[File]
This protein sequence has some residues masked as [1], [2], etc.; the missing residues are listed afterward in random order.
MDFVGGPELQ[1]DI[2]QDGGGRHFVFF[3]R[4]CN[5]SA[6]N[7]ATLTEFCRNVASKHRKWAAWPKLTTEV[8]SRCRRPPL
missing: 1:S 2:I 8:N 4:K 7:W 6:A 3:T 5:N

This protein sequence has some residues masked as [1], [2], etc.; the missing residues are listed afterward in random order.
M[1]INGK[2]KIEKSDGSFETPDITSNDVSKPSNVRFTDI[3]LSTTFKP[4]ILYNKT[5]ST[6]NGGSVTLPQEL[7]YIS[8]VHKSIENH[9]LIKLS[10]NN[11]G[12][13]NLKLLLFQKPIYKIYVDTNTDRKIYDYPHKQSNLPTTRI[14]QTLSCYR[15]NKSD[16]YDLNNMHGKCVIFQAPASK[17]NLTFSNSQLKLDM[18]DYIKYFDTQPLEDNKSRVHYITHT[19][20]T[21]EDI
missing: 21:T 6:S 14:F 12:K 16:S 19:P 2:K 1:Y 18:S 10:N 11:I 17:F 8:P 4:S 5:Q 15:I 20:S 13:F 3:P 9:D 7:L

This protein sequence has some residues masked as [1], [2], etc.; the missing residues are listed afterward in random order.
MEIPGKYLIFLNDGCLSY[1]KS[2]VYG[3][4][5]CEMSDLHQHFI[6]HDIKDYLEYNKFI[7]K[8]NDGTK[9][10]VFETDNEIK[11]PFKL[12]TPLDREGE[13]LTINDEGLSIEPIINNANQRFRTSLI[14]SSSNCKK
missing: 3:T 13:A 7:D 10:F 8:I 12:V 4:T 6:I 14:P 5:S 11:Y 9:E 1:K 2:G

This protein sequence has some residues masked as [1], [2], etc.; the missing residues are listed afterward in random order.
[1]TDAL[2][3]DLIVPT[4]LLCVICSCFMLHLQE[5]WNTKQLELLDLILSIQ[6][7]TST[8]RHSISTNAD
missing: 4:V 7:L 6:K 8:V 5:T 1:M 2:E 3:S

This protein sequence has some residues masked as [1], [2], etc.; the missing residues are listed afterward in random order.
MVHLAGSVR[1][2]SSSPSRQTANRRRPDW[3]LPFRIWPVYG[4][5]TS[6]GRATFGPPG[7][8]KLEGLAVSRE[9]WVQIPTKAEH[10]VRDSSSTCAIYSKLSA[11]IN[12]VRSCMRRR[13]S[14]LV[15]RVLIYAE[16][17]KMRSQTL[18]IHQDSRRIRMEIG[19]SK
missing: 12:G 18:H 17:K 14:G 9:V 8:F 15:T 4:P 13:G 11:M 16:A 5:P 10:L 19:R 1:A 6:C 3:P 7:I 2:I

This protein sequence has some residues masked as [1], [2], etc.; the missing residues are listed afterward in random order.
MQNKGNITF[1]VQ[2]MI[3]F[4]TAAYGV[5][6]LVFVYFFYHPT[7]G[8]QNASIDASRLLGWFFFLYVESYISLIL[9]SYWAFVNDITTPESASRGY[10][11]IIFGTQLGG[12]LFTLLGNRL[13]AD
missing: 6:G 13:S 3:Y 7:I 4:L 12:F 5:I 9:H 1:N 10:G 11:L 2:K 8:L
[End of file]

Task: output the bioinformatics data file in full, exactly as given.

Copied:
This protein sequence has some residues masked as [1], [2], etc.; the missing residues are listed afterward in random order.
MDFVGGPELQ[1]DI[2]QDGGGRHFVFF[3]R[4]CN[5]SA[6]N[7]ATLTEFCRNVASKHRKWAAWPKLTTEV[8]SRCRRPPL
missing: 1:S 2:I 8:N 4:K 7:W 6:A 3:T 5:N

This protein sequence has some residues masked as [1], [2], etc.; the missing residues are listed afterward in random order.
M[1]INGK[2]KIEKSDGSFETPDITSNDVSKPSNVRFTDI[3]LSTTFKP[4]ILYNKT[5]ST[6]NGGSVTLPQEL[7]YIS[8]VHKSIENH[9]LIKLS[10]NN[11]G[12][13]NLKLLLFQKPIYKIYVDTNTDRKIYDYPHKQSNLPTTRI[14]QTLSCYR[15]NKSD[16]YDLNNMHGKCVIFQAPASK[17]NLTFSNSQLKLDM[18]DYIKYFDTQPLEDNKSRVHYITHT[19][20]T[21]EDI
missing: 21:T 6:S 14:F 12:K 16:S 19:P 2:K 1:Y 18:S 10:N 11:I 17:F 8:P 4:S 5:Q 15:I 20:S 13:F 3:P 9:D 7:L

This protein sequence has some residues masked as [1], [2], etc.; the missing residues are listed afterward in random order.
MEIPGKYLIFLNDGCLSY[1]KS[2]VYG[3][4][5]CEMSDLHQHFI[6]HDIKDYLEYNKFI[7]K[8]NDGTK[9][10]VFETDNEIK[11]PFKL[12]TPLDREGE[13]LTINDEGLSIEPIINNANQRFRTSLI[14]SSSNCKK
missing: 3:T 13:A 7:D 10:F 8:I 12:V 4:T 6:I 14:P 5:S 11:Y 9:E 1:K 2:G

This protein sequence has some residues masked as [1], [2], etc.; the missing residues are listed afterward in random order.
[1]TDAL[2][3]DLIVPT[4]LLCVICSCFMLHLQE[5]WNTKQLELLDLILSIQ[6][7]TST[8]RHSISTNAD
missing: 4:V 7:L 6:K 8:V 5:T 1:M 2:E 3:S

This protein sequence has some residues masked as [1], [2], etc.; the missing residues are listed afterward in random order.
MVHLAGSVR[1][2]SSSPSRQTANRRRPDW[3]LPFRIWPVYG[4][5]TS[6]GRATFGPPG[7][8]KLEGLAVSRE[9]WVQIPTKAEH[10]VRDSSSTCAIYSKLSA[11]IN[12]VRSCMRRR[13]S[14]LV[15]RVLIYAE[16][17]KMRSQTL[18]IHQDSRRIRMEIG[19]SK
missing: 12:G 18:H 17:K 14:G 9:V 8:F 15:T 4:P 13:G 11:M 16:A 5:P 10:L 19:R 1:A 6:C 3:P 7:I 2:I

This protein sequence has some residues masked as [1], [2], etc.; the missing residues are listed afterward in random order.
MQNKGNITF[1]VQ[2]MI[3]F[4]TAAYGV[5][6]LVFVYFFYHPT[7]G[8]QNASIDASRLLGWFFFLYVESYISLIL[9]SYWAFVNDITTPESASRGY[10][11]IIFGTQLGG[12]LFTLLGNRL[13]AD
missing: 6:G 13:S 3:Y 7:I 4:L 12:F 5:I 9:H 1:N 10:G 11:L 2:K 8:L